Meet Karim Magdy Amer, winner of the Radiant Earth Crop Detection Challenge and deep learning computer vision expert
Meet the winners · 11 Feb 2021, 13:35

Join ICLR Workshop Challenge #2: Radiant Earth Computer Vision for Crop Detection from Satellite Imagery winner Karim Magdy Amer (KarimAmer) as we talk about his winning deep learning solution and why he works in AI.

Hi Karim, please introduce yourself to the Zindi community.

I am a Computer Vision researcher at Nile University in Egypt, applying deep learning in different aspects in these last four years, and focusing recently on satellite imagery and agriculture.

Tell us a bit about your data science journey.

I was drawn to AI research and deep learning as a way to help people and work on applications from different fields like health care and agriculture while learning new perspectives from experts from these fields.

I previously worked as a research assistant with the Ubiquitous and Visual Computing Group at Nile University, where I published several papers (Karim Amer) about satellite image analysis between 2016 and 2018. In 2019, I became a research intern at Siemens Healthineers Technology Center, NJ, USA where I worked on development of cutting edge segmentation models that can be used in multiple clinical applications.

What do you like about competing on Zindi?

I always look forward to working with fellow Zindians to solve more real life problems using AI algorithms. I am grateful to the team at Zindi for the comprehensive review stage of the competitions, I am really thankful to you guys for doing that. In terms of improving the platform, having some dedicated computational resources for competitors will increase the level of innovation.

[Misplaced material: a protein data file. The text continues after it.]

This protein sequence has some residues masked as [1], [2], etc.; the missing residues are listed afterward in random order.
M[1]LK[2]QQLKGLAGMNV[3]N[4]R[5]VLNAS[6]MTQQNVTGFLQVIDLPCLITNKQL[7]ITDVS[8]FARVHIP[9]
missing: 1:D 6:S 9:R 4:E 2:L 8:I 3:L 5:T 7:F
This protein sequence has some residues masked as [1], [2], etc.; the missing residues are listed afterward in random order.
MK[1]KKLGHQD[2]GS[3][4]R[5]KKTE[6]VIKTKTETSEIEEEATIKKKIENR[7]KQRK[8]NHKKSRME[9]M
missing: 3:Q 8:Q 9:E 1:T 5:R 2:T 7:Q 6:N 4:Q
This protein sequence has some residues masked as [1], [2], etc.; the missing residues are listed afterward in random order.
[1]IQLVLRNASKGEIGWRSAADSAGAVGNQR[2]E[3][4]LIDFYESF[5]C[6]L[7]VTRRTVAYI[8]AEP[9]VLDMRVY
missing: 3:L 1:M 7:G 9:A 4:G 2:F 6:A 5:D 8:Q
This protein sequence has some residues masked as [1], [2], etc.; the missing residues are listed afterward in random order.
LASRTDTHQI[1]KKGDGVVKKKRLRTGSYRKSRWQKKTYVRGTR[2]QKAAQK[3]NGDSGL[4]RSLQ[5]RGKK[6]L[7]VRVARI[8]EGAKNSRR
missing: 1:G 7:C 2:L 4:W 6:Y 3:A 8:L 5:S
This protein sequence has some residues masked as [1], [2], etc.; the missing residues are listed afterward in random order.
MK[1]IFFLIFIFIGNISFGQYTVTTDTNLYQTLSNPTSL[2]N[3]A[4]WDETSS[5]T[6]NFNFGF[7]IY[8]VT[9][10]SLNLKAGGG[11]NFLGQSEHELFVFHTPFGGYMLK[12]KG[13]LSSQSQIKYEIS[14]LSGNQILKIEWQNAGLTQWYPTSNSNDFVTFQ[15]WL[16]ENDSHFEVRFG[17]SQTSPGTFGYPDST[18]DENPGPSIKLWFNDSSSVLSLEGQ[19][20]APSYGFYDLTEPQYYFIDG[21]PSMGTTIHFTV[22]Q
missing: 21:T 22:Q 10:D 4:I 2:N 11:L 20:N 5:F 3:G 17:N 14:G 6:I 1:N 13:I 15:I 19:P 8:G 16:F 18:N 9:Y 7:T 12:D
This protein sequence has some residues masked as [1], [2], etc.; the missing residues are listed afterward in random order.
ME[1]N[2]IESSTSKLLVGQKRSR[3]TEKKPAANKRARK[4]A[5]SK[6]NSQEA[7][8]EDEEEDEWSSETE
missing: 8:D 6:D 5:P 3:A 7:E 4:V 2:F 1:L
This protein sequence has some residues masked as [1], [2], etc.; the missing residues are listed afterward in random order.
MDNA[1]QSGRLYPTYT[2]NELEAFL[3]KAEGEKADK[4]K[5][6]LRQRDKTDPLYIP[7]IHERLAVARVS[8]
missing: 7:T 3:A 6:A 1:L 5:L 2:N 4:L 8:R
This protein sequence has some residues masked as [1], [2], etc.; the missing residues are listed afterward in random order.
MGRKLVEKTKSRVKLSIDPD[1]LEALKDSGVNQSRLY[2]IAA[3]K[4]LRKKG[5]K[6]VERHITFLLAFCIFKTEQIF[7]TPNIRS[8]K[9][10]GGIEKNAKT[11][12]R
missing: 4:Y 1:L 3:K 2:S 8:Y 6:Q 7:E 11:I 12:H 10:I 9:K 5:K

Tell us about your solution for the Radiant Earth Crop Detection Challenge.

I used a deep neural network of multiple convolutional and recurrent layers to classify the crop of input fields. The model benefits not only from the field information but also from the surroundings. To be more specific, a small patch is cropped around each field (mostly wider than field size) alongside a patch mask with ones at pixels that belong to the field, and I used both as inputs for the model.

The first key success to make it work was to apply different augmentations including flipping, rotation, random cropping, mixup and time augmentation. The second key success was using a bagging ensemble by training the model 10 times on different 85% subsets of the training data.

You can watch Karim present his winning approach in more detail here: Part 1 | Part 2

What do you think set your approach apart?

Firstly, understanding the data and having a good local validation strategy is crucial to build a generalisable model.

Secondly, using heavy augmentation is a must when training deep learning models on small datasets.

Finally, ensembling stabilises the results in testing.